Categories: African American History, Civil Rights, Cool Old Places, Historic Preservation, Hotels, National Register, Philadelphia, Recent Past, Renovation Projects

10 replies

  1. The “quonset hat” the building sported for all these years was unusual, but the building is far better off without it. How great to see that it is being restored! I wonder about the glass block- is there anything much left of the interiors?


  2. “Quonset Hat”–perfect! Why didn’t I think of that? :-)

    The interior is very much intact–the diner, lobby, large meeting space at the back, and the hallways and rooms are all pretty much unchanged, so there’s a lot to work with, underneath a layer of metal and years and years of neglect. It’s a really exciting project and would give such a boost to downtown Philadelphia, which has really been trying to fix itself up for several years now. Really a miniature King Ed in that respect.


  3. Exciting. I have always found this building fascinating…

    the article says:
    “….the hotel was structurally sound, though the interior would have to be gutted….”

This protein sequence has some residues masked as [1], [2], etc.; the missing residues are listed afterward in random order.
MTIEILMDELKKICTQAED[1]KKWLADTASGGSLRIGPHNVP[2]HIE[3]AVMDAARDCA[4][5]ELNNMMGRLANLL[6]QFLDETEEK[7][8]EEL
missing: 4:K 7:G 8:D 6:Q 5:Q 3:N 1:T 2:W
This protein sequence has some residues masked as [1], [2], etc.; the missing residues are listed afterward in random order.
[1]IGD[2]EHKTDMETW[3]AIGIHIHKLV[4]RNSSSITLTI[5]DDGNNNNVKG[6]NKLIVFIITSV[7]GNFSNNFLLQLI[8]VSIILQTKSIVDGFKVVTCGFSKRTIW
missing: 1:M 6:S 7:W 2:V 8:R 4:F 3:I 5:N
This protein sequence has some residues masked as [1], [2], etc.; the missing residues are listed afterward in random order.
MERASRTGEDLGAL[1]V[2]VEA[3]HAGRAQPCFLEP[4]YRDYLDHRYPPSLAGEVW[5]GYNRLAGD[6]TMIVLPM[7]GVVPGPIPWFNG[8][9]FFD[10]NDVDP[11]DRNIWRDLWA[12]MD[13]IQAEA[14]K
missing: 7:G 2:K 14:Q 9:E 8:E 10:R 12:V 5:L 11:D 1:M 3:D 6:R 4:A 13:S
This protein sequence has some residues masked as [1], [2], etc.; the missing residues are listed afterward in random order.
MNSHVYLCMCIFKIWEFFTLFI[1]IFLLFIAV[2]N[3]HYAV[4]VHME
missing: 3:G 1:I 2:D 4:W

It would be great to encourage them to look at reusing what they have as first option before “gutting”.


  4. I think (i.e., hope) that the word “gutting” was mis-used here. They will definitely have to tear out old carpet, etc. but the historic preservation tax credits, I hope, will provide enough incentive (if they weren’t already thinking that way) to re-use rather than gut.


  5. What a great landmark this could be for those travelers who don’t care to insert themselvees into the casino environment. I hope this project makes it through.


  6. Do anyone know if the Ellis Theater down the street had it’s facade and interior redone in the Art Moderne style at the same time? Original photos of that theater show a different exterior, so I would assume interior as well, although to me they’ve now acquired some of their own historical significance. I know that the Philadelphia Neshoba Arts Council received a Building for the Future Grant from MAC to redo the lobby, but I don’t believe they have a master plan for complete renovation/restoration of the building.